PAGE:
English law - Deck carriage and the Hague-Visby Rules
A recent English court judgment considers whether the Hague-Visby Rules apply to a carriage contract in circumstances where the cargo was carried on deck.
The BBC GREENLAND decision1 discusses the validity of an "on deck" statement on the face of a bill of lading and illustrates the effect this has on the application of the Hague-Visby Rules and a claim by cargo interests.
The Hague-Visby Rules (the Rules) apply to contracts of carriage and goods as defined in Article 1 of the Rules as follows:
"... (b) "contract of carriage" applies only to contracts of carriage governed by a bill of lading or any similar document of title, insofar as such document relates to the carriage of goods by sea...
(c) "goods" includes goods, wares, merchandise, and articles of every kind whatsoever except live animals and cargo which by the contract of carriage is stated as being carried on deck and is so carried..." (emphasis added).
The case concerned a bill of lading claim by cargo interests for loss/damage to two pieces of deck cargo on a voyage from Italy to the US.
The bill of lading actually provided that London arbitration applied to disputes but that the carrier could elect to commence suit in the US if the US Carriage of Goods by Sea Act 1936 (US COGSA) applied and that, if the carrier did so elect, the United States courts should have exclusive jurisdiction. There was a statement on the face of the bill of lading which provided:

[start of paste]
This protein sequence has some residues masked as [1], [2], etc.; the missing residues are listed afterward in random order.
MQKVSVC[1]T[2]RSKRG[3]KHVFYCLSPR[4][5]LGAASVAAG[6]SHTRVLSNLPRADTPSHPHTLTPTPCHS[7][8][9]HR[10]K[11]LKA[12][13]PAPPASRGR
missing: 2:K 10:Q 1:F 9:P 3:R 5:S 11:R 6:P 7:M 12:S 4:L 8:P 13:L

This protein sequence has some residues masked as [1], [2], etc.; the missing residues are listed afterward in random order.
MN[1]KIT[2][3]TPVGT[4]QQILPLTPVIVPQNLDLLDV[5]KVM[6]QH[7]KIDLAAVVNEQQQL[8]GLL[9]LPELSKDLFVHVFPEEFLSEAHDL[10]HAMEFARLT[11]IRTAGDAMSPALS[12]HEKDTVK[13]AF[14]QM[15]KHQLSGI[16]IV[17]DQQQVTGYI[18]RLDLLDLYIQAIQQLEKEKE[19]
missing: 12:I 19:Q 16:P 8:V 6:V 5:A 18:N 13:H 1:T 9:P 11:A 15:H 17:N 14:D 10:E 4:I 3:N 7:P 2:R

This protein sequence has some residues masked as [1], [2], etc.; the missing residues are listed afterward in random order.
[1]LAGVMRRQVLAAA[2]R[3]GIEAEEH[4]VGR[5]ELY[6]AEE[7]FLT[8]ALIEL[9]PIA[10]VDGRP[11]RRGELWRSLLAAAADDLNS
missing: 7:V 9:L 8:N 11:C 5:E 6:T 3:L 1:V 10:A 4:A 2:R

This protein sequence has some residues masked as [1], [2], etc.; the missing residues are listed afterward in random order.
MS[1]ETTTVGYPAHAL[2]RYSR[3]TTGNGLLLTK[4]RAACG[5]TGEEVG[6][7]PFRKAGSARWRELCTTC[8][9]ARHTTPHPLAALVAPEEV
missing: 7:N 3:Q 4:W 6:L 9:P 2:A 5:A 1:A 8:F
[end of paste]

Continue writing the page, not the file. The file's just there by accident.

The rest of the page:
"all cargo carried on deck at shipper's/charterer's/receiver's risk as to perils inherent in such carriage, any warranty of seaworthiness in the vessel expressly waived by the shipper/charterer/receiver and in all other respects subject to the provisions of the United States Carriage of Goods by Sea Act 1936."
Cargo interests had commenced proceedings in the US against the registered owner of the vessel and intended to pursue London arbitration against the carrier. However, the carrier started court proceedings in the US against cargo interests seeking to avoid liability completely and/or rely on the US COGSA package limit of USD 500 per package. This is on the basis that the cargo was deck cargo and US COGSA and hence US jurisdiction applied under the wording of the bill of lading. Cargo interests denied that US COGSA applied and commenced London arbitration. They also issued a claim form in the English court seeking an anti-suit injunction restraining the carrier from continuing the court proceedings in the US on the basis that such proceedings were in breach of an agreement in the bill of lading to subject claims to London arbitration. The carrier then applied to the English court to set aside service of the cargo claimant's claim form and to order that the English court had no jurisdiction. If the carrier succeeded in this regard then it followed that an anti-suit injunction should not be granted.
The key issues
The main issue in the case was the applicability of the Rules to the deck carriage. If the Rules applied, any bill of lading provision that relieved or lessened the carrier's liability (such as the package limit in US COGSA) would, in accordance with Article III Rule 8 of the Rules, be "null and void and of no effect". Since there was no dispute that the cargo had in fact been carried on deck, a key issue was whether, as per Article 1 (c) of the Rules quoted above, the bill of lading stated the cargo as being carried on deck.